A close-fitting jacket, with or without sleeves, worn by European males involving the fifteenth and 17th hundreds of years.
A pair of similar or identical things.
a part of such moobs.
Physics A multiplet with two people.
Linguistics One of two words produced by the exact same historical source by various roads of transmission, such dress from Scandinavian and top from English.
An imitation jewel consists of two parts, since an inferior rock layered beneath a precious treasure.
Games A throw of two dice where the same range dots appears in the top face of every.
a man’s close-fitting jacket, with or without sleeves. Guys in European countries wore doublets through the 1400s into 1600s.
a pair of two comparable or equal things; few.
one of two or higher various words in a language produced by equivalent origin but coming by various routes (age.g., toucher and toquer in French or lawn and yard in English).
In textual criticism, two different narrative reports of the same actual event.
An imitation treasure made from two bits of cup or crystal with a layer of color among them.
A word or term put another time by mistake.
A quantum condition of a system with a spin of 1/2, so that there are two allowed values of spin component, -1/2 and +1/2.
A word (or rather, a halfword) composed of two bytes
A very tiny flowering plant, Dimeresia howellii
A word ladder problem.
An arrangement of two lenses for a microscope, built to correct spherical aberration and chromatic dispersion, hence rendering the image of an object more clear and distinct.
Either of two dice, all of which, when tossed, gets the same range spots on the face lying uppermost.
A game somewhat like backgammon.
Two of the same sort; some; several.
A word or words accidentally doubled or establish an additional time.
A close-fitting garment for males, since the body from the throat to your waist or slightly below. It was worn in west Europe from the 15th towards the 17th century.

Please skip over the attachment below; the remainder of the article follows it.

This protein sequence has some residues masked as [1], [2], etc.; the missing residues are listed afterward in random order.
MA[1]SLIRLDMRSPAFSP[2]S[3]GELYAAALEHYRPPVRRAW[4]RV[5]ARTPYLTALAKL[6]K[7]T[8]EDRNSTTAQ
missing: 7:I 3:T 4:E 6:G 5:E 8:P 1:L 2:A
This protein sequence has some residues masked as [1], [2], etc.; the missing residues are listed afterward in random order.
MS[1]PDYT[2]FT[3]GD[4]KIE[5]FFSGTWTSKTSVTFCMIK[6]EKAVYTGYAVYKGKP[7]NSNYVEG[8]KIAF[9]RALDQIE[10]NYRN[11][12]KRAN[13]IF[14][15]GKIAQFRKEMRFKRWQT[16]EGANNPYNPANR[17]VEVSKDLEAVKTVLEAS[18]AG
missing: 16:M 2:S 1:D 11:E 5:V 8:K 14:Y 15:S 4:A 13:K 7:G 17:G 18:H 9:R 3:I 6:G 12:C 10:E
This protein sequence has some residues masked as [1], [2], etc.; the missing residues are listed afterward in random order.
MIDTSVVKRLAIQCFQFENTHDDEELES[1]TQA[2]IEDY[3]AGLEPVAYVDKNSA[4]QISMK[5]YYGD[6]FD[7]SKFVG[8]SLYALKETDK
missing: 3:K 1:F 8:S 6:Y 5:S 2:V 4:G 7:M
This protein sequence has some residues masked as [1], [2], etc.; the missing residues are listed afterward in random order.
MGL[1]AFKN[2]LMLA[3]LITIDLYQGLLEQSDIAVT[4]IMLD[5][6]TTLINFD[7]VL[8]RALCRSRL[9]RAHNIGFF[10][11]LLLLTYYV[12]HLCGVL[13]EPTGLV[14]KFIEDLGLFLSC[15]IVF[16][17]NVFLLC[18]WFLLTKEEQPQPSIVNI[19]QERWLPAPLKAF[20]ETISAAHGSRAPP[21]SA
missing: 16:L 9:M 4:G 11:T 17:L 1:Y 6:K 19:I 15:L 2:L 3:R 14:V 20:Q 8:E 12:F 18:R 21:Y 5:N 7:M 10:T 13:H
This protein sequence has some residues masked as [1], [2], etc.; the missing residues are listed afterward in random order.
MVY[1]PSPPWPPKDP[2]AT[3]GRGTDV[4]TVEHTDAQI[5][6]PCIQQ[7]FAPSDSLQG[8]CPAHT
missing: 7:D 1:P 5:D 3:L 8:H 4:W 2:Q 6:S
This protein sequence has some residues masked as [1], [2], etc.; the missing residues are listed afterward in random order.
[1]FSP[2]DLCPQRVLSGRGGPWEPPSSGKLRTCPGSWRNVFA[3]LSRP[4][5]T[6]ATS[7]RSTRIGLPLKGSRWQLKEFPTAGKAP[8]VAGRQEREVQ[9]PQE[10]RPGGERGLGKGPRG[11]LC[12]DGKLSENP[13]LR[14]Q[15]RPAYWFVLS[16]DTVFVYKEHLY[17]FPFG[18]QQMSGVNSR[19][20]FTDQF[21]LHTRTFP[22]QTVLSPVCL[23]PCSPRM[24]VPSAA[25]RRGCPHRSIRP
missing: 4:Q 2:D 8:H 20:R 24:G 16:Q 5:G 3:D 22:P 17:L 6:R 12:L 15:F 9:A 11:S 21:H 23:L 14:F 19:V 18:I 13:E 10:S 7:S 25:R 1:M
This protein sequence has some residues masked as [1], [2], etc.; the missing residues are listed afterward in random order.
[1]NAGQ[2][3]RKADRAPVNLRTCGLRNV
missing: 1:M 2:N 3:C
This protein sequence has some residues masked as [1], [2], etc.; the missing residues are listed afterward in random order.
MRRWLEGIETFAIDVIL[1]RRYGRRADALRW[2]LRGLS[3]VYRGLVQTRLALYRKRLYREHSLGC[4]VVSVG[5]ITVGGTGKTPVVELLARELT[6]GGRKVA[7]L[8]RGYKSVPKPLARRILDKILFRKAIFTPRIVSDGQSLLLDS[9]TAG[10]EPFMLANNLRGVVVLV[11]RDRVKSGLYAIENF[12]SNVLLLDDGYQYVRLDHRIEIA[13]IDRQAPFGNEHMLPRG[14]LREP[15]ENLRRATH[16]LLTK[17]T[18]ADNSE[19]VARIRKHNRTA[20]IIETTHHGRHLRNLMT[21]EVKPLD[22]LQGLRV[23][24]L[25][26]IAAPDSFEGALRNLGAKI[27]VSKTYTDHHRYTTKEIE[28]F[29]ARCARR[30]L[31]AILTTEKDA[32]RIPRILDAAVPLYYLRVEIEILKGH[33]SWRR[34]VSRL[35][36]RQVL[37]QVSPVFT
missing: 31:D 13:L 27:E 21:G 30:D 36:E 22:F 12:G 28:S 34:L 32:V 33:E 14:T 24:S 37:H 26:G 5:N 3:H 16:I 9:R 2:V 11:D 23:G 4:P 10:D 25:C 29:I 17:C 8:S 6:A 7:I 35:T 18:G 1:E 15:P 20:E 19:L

A counterfeit jewel, composed of two items of crystal, with a color them, and thus providing the look of a naturally colored treasure. In addition, a piece of paste or glass covered by a veneer of real stone.
An arrangement of two lenses for a microscope, built to correct spherical aberration and chromatic dispersion, thus rendering the image of an object more clear and distinct.
Two dice, every one of which, whenever tossed, gets the exact same amount of spots on the face lying uppermost.
a-game somewhat like backgammon.
1 of 2 or higher words in identical language derived by different courses from exact same initial from
among a pair of love things; a duplicate: generally in most utilizes commonly inside plural.
particularly— In typography, an unintentional duplication of a word, phrase, passageway, etc. In addition double.
In philology, a duplicate as a type of a word; one of two (or, by expansion, three or higher) terms originally the exact same, but having come to differ in form, and in most cases almost in definition. Doublets are extremely common in English. They usually contains a mature and a later form, the older being generally descended plus the later straight lent from same original (as benison, benediction; malison, malediction, etc.), or two accidental variations of just one original, sometimes a little discriminated (as alarm, alarum, etc.), or of a typical literary and a dialectal kind (as church, kirk; lord, laird, etc.). See dimorphism, 5.
In heraldry, a chevron-shaped bearing which issues from either region of the field, and reaches almost to your opposite part without holding it.
certainly one of a pair of dice resulted in in throwing when they both provide the same amount of spots: typically in plural: since, to toss doublets.
some thing created by a union of two like things; a duplicate combination.
In optics, a mixture of two quick lenses, with all the item of decreasing the chromatic and spherical aberration: in the previous use labeled as particularly an achromatic doublet. The Wollaston doublet (look at extract) is made of two plano-convex lenses placed a short distance apart within the eyepiece of a microscope.
plural A game with dice upon tables, somewhat resembling backgammon.
An outer body-garment including was worn by males from about the end regarding the fifteenth until concerning the center of the seventeenth century.
In organ-building, a two-feet stop, or fifteenth. See stop, 6.
a guy's close-fitting coat; used through the Renaissance